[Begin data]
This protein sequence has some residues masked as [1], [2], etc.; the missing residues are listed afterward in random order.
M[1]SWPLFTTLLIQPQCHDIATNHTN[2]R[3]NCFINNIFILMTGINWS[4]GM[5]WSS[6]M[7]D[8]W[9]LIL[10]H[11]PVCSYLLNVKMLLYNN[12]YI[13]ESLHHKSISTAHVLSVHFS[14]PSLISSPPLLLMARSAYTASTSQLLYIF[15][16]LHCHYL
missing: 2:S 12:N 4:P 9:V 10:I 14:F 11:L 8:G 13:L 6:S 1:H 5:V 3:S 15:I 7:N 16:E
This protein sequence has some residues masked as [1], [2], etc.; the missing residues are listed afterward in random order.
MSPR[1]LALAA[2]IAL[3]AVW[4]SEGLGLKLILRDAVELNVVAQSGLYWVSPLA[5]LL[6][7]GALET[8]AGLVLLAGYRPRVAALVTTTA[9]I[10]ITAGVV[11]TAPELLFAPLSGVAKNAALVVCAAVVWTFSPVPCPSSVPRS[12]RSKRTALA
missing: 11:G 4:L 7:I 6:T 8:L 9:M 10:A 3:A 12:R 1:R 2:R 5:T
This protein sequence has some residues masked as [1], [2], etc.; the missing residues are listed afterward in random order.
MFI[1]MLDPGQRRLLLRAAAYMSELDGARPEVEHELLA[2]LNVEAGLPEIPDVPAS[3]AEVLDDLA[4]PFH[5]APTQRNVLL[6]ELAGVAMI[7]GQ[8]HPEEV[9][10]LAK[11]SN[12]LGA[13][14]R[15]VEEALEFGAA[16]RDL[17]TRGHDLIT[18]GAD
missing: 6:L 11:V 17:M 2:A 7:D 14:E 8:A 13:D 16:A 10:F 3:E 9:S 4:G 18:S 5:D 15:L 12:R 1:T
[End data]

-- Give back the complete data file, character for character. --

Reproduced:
This protein sequence has some residues masked as [1], [2], etc.; the missing residues are listed afterward in random order.
M[1]SWPLFTTLLIQPQCHDIATNHTN[2]R[3]NCFINNIFILMTGINWS[4]GM[5]WSS[6]M[7]D[8]W[9]LIL[10]H[11]PVCSYLLNVKMLLYNN[12]YI[13]ESLHHKSISTAHVLSVHFS[14]PSLISSPPLLLMARSAYTASTSQLLYIF[15][16]LHCHYL
missing: 2:S 12:N 4:P 9:V 10:I 14:F 11:L 8:G 13:L 6:S 1:H 5:V 3:S 15:I 7:N 16:E
This protein sequence has some residues masked as [1], [2], etc.; the missing residues are listed afterward in random order.
MSPR[1]LALAA[2]IAL[3]AVW[4]SEGLGLKLILRDAVELNVVAQSGLYWVSPLA[5]LL[6][7]GALET[8]AGLVLLAGYRPRVAALVTTTA[9]I[10]ITAGVV[11]TAPELLFAPLSGVAKNAALVVCAAVVWTFSPVPCPSSVPRS[12]RSKRTALA
missing: 11:G 4:L 7:I 6:T 8:L 9:M 10:A 3:A 12:R 1:R 2:R 5:T
This protein sequence has some residues masked as [1], [2], etc.; the missing residues are listed afterward in random order.
MFI[1]MLDPGQRRLLLRAAAYMSELDGARPEVEHELLA[2]LNVEAGLPEIPDVPAS[3]AEVLDDLA[4]PFH[5]APTQRNVLL[6]ELAGVAMI[7]GQ[8]HPEEV[9][10]LAK[11]SN[12]LGA[13][14]R[15]VEEALEFGAA[16]RDL[17]TRGHDLIT[18]GAD
missing: 6:L 11:V 17:M 2:A 7:D 14:E 8:A 13:D 16:A 10:F 3:E 9:S 4:G 18:S 5:D 15:L 12:R 1:T